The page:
“Just this week, we learned of Santos Rodriguez Memorial Park, so named ‘to remind us all of the importance to respect, love, care for, and protect all of the children of the world.’ About $350,000 in city parks funding helped redevelop it into a welcoming open space next to El Centro de la Raza.

Please stop by the next time you’re in Seattle.”

City Worker Does Terrible Thing to Dallas Children. From our local CBS affiliate: “Ripped apart and tossed into a nearby creek, kids in an East Dallas youth soccer league are unable to play their matches after a city worker was seen destroying the goalposts the league owns.” It’s no wonder those East Dallas kids weren’t able to play, after being ripped apart and tossed into a creek. Hope everyone recovers quickly.

No More Betting at Lonestar Park. Races were suspended yesterday, as the legislature debates the future of the Texas Racing Commission. Looks like racing will resume soon, though.

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The Convention Center That Ate Dallas

A couple of weeks ago, after reading that the taxpayer-funded Dallas Convention & Visitors Bureau apparently wanted to lend us the letter “D” from their “DALLAS” logo to replace the City of Dallas’ existing letter “D” logo, I got to thinking once again about the outsized influence the DCVB wields over municipal affairs.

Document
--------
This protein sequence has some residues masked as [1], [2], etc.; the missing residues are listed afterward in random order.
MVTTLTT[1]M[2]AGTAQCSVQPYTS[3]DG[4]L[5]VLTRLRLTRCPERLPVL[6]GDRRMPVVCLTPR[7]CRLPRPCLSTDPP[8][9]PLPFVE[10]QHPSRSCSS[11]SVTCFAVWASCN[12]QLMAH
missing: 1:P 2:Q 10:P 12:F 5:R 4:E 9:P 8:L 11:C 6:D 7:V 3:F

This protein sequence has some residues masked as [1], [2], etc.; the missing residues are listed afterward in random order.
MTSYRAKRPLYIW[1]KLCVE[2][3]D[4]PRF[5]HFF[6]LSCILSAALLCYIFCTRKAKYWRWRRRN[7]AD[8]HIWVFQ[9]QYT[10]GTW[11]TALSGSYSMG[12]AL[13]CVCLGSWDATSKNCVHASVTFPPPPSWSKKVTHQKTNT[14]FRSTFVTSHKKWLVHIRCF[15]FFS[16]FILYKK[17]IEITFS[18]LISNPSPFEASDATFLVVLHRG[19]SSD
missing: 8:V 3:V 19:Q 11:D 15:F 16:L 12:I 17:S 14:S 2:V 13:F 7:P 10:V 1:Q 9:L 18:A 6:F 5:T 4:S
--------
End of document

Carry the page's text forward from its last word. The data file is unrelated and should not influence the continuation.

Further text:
Late last year, after Philip Jones, the DCVB’s president, tossed out a plan to have taxpayers pay for a $300 million addition to the convention center, I took a look into the finances and found that it lost $37 million per year before debt service and $54 million after interest expense — amounts that were virtually identical to its losses prior to the opening of the half-billion-dollar city-owned Omni Convention Center Hotel in 2010 (one of the primary justifications for building the hotel was that it would drive more business to the convention center and stop its losses). Some of the most interesting observations, however, came from reader comments to my post. Former city council member and the executive director of the Dallas Arts District, Veletta Lill, made the following observations:

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An Object Lesson on Jumping to Conclusions During a Breaking News Story

Here is a hypothetical: a man shoots and kills a reporter and a cameraman on live morning television. You are an editorial writer for a major metropolitan daily newspaper. You wonder if Donald Trump’s antipathy toward the press led to the shooting. Should you A) go get a cup of coffee and wait a bit to see what develops, or B) put up a blog post wondering if Donald Trump is partly to blame for the two deaths? Tod Robberson at the DMN went with option B. Let’s see how that turned out.